In just a couple days the march to Super Bowl XVLIII kicks off. Although we had our nose to the grindstone this summer developing our new and improved NFL survivor pool picks and NFL office pool picks (both completely free for Week 1, so please check ‘em out), we haven’t forgotten our old staples: our successful NFL projections and NFL preseason rankings.
Our preseason NFL ratings are unique because they are entirely based off custom-built mathematical algorithms. We’ve tested hundreds of statistics and data points to find which aspects of a team best predict its future performance.
Conventional wisdom, media hype and “expert” opinion matters nothing to us.
We spent the summer figuring out how to dominate football pick’ems and NFL survivor pools.
This post is going to explain what we did and why we did it.
And why you’re missing out if you don’t pay attention.
If you hate to read and just want to cut to the chase, here are the links to sign up for our groundbreaking new picks and analysis packages for football pools:
College football is back again! Tomorrow the 2013 college football season will kick off — the last season in the highly controversial BCS era. One point in the BCS’s favor though: college football is more popular than ever. To add to the excitement, we’ve updated all our college football content for the 2013-14 season.
Our preseason rankings are somewhat unique in the universe of CFB rankings because they are entirely mathematically driven. Our formulas take in many forms of quantitative data, from previous years’ team ratings to the numbers of returning starters to last year’s turnover margin, and compute projected preseason ratings for all of the 125 FBS teams.
Researching and improving our prediction models is an ongoing process, and one to which we devote significant time. The past year has been particularly active, though, as we’ve been rolling out significant pick logic updates to all of our sports. These updates are primarily designed to eliminate a long-standing source of user confusion, conflicting picks, but they should also help to improve our long term pick accuracy.
MLB is the latest (and final) sport to join the club. So, what’s new?
Now that the 2013 NCAA tournament has concluded in thrilling fashion, let’s review how our algorithmic NCAA tournament betting picks and computer-optimized brackets did this year.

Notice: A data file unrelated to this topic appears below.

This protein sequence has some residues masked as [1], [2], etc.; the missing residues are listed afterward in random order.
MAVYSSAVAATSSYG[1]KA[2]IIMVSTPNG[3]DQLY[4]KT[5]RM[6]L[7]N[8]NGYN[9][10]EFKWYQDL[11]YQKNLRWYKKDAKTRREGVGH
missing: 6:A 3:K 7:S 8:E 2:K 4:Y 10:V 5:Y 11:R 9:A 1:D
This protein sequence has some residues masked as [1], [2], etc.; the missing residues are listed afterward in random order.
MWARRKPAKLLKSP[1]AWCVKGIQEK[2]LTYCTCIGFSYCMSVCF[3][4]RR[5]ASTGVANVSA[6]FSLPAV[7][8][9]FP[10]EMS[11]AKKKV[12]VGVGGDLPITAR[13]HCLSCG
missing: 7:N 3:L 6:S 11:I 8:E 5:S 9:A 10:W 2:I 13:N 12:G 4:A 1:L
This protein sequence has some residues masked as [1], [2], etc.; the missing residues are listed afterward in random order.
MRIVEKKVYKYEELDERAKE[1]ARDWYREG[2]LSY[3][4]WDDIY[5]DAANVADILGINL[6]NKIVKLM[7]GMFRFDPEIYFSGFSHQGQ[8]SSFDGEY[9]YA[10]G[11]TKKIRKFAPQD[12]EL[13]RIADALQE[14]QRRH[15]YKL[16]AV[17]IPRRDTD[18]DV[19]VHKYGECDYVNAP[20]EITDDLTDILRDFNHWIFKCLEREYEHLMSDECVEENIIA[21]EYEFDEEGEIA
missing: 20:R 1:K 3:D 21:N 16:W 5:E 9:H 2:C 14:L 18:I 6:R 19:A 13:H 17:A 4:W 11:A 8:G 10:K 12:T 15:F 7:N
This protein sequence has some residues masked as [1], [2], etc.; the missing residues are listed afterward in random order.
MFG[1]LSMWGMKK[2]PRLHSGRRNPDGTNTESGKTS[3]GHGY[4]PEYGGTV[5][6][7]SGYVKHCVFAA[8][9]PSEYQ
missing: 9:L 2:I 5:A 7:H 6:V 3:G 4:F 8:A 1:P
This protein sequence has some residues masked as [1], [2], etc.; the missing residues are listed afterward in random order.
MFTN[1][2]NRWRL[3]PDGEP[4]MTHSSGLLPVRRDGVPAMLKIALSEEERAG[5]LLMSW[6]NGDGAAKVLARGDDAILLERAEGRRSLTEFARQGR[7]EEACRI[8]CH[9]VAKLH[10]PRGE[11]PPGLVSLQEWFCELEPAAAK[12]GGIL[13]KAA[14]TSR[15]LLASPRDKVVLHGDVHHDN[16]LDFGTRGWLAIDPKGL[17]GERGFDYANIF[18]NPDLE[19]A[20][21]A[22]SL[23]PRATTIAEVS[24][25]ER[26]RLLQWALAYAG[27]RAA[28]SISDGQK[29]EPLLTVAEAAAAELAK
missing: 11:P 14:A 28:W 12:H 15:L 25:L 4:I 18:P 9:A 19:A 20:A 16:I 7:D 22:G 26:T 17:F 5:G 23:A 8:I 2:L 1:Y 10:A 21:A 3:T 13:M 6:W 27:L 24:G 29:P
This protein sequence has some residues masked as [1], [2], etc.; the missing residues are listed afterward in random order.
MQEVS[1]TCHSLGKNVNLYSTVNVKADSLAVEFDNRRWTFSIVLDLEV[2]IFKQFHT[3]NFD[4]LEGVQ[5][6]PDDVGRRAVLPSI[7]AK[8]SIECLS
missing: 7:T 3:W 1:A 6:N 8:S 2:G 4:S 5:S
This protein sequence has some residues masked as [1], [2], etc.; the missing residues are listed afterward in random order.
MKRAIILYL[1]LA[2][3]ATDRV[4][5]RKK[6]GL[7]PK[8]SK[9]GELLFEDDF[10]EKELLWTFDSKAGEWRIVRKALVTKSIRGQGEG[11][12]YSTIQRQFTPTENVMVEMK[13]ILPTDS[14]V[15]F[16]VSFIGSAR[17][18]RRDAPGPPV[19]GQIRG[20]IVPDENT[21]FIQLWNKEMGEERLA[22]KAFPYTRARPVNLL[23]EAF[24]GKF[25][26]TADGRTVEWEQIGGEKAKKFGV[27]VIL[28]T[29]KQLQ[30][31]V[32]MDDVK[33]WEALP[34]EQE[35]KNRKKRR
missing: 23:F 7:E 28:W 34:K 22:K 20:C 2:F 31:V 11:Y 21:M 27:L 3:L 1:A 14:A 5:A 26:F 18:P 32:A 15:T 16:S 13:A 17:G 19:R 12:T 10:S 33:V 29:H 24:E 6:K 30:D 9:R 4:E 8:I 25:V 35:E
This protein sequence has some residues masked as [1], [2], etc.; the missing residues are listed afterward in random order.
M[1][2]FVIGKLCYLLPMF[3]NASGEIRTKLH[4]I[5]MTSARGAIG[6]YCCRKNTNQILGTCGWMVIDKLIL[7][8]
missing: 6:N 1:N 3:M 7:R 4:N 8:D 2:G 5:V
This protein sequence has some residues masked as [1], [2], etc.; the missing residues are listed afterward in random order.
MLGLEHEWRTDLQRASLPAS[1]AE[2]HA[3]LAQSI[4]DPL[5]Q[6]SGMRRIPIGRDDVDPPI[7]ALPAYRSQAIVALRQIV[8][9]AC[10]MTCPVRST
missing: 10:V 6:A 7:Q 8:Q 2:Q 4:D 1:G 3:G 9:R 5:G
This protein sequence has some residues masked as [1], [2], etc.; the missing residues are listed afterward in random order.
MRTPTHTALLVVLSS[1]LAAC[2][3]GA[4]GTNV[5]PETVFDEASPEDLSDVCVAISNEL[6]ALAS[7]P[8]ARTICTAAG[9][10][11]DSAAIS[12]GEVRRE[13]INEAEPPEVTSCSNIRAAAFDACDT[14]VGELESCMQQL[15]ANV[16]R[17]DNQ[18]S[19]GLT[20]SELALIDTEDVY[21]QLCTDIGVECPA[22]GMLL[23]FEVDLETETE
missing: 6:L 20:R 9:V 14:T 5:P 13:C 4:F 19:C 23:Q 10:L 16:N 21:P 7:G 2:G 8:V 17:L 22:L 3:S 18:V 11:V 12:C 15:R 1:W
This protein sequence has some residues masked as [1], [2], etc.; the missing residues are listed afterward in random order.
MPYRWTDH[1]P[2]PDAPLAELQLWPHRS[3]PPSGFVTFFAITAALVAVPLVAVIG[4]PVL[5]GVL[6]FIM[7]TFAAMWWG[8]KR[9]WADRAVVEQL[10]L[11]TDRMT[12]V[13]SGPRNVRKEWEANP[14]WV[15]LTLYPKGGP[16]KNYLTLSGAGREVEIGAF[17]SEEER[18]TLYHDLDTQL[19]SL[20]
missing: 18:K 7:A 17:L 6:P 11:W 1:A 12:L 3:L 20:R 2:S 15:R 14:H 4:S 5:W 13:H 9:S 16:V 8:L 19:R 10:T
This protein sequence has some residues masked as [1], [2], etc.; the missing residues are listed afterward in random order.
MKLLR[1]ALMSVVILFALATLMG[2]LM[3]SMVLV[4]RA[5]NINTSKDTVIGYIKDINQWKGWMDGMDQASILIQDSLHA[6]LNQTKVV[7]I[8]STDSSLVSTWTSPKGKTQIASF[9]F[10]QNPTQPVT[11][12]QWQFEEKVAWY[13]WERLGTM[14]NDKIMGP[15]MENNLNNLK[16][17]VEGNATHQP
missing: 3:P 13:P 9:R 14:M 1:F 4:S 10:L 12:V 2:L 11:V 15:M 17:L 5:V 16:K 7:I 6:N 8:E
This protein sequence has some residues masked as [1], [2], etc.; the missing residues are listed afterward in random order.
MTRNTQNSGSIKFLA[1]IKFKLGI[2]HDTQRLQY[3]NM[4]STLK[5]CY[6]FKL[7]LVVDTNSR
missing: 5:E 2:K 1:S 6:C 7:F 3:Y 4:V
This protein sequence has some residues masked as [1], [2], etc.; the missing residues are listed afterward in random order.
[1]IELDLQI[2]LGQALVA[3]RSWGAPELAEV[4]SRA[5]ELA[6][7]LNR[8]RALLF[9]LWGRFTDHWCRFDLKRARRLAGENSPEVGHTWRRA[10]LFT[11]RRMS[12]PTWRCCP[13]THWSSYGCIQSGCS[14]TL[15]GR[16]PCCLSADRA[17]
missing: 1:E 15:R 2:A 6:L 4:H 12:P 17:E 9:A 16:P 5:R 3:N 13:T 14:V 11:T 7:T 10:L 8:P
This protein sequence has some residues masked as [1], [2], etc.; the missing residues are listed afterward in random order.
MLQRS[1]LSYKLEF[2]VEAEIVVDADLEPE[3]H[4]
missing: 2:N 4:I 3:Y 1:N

In short, our betting picks were profitable and once again, our brackets did very well. Our bracket for small pools finished among the top 5-7% of the nation, our upset bonus brackets did phenomenally well in early round games, and many BracketBrains subscribers won prizes in their pools, including customer reports of first place finishes in contests as big as 500 people.
Finally, one of our larger pool brackets finished in the 99.99th percentile on ESPN.
First, we asked the amateur stat geeks of the world to submit us up to four pages of insightful, unique analysis about college hoops. (Here’s the invite.) We staked a $2,000 cash prize for the entry that exhibited the best combination of a compelling topic, rigorous analysis, and refined, persuasive presentation. The entries we received came from people of all backgrounds, from students to professors to professionals.
Then, we whittled the number of submissions down to five finalists, which we sent to an esteemed judging panel stocked with consumers and practitioners of basketball analytics. In the end, eight judges read every finalist’s entry, and weighed in with their rankings and feedback: Mark Cuban, Dean Oliver, Ken Pomeroy, John Gasaway, Ben Alamar, Toby Moskowitz, John Stasko, and Jeff Haley. For judge bios, see the original post.
Now, the judges have spoken, and we are happy to crown our champion of Stat Geek Idol 2: Jordan Sperber.